Are you talking about Janet Jackson's breast (aka the "wardrobe malfunction")? Broadcast television is treated differently from other media because broadcasters are licensed by the Federal government to use regulated radio frequencies that are considered to be owned collectively by the public. As a result, broadcasters must conform to more stringent rules than providers of subscription television services like most cable channels. In general, the FCC takes the position that if you paid for a television channel you've agreed to accept whatever it shows. Free, over-the-air broadcasters are held to a different standard because viewers have not made a choice to view that material in the same way they've chosen to subscribe or not subscribe to HBO.

None of this applies to material transmitted across the Internet, phone lines, or any other non-broadcast service. (The "network neutrality" debate concerns these services.) You (and I) might disagree about whether the rules should also apply to broadcast television but, to be honest, while I'm not upset about Janet showing off her assets, it had to have been pretty shocking to more conservative people who just happened to have been watching the Super Bowl. (I'm guessing those people weren't all that happy to have their ten-year-olds watching Janet rub her butt up against Justin's member either.)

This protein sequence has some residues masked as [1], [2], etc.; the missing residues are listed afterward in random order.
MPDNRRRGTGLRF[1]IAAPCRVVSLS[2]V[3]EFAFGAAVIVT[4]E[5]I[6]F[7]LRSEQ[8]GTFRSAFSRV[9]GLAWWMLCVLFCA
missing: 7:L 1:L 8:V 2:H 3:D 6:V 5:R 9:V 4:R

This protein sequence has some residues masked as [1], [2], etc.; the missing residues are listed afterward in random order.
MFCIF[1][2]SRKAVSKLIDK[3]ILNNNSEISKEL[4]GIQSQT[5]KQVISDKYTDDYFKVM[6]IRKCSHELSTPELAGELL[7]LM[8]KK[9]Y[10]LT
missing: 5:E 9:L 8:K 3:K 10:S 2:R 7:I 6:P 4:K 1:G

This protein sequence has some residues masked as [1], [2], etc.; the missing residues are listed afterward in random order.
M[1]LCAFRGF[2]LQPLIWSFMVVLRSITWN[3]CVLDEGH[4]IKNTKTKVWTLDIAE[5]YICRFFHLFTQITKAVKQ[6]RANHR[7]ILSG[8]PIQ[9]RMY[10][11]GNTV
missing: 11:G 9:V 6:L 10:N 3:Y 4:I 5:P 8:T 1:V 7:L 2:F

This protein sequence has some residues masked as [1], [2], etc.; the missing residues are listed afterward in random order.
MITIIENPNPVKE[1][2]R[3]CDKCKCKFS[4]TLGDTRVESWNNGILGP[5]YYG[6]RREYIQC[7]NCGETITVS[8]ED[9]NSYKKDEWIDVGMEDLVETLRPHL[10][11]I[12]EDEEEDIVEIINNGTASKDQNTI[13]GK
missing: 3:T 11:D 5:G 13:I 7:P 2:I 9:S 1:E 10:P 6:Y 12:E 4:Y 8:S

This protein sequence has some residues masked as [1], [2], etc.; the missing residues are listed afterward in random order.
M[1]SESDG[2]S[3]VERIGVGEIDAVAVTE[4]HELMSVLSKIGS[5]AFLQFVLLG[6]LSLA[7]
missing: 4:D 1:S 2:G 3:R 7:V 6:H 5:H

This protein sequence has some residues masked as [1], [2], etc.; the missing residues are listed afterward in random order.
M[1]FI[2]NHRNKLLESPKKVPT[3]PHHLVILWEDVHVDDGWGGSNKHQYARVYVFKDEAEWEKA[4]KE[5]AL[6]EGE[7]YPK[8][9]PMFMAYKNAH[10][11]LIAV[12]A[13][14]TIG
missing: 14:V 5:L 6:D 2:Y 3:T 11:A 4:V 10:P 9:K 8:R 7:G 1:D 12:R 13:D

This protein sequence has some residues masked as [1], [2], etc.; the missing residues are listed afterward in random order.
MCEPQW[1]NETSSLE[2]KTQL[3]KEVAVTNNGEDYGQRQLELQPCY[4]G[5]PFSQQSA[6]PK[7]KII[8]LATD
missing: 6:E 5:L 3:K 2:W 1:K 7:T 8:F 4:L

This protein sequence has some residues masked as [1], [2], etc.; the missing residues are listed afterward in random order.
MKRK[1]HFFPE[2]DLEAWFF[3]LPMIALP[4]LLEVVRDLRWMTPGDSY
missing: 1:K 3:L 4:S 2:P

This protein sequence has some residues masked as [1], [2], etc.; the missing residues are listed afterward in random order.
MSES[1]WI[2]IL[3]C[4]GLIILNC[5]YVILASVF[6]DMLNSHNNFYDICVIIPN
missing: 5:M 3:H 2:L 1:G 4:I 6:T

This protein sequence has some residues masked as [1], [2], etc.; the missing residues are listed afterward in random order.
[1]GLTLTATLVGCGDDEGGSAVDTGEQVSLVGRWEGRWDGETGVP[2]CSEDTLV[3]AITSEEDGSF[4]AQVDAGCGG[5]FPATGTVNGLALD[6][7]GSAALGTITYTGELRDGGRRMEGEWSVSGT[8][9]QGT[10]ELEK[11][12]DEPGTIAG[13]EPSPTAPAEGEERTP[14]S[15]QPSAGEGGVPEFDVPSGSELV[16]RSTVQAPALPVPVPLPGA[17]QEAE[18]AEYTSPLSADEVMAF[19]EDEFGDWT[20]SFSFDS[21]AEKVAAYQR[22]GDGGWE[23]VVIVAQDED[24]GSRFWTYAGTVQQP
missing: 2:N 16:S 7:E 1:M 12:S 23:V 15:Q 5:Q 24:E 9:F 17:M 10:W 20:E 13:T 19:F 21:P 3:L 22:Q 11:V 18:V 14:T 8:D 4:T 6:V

As for "hearsay," these are complex issues that are generally obscured by rhetoric when discussed by relatively uninformed people on the Internet. That said, I believe these are the issues that people in your generation will be facing long after I'm in the ground. (I agree that debt and environmental issues are also important, as well. I'm just more concerned about freedom of expression because human knowledge and understanding depends on healthy debate. Censorship has become an important issue even in less obviously related fields like climate change and medicine.)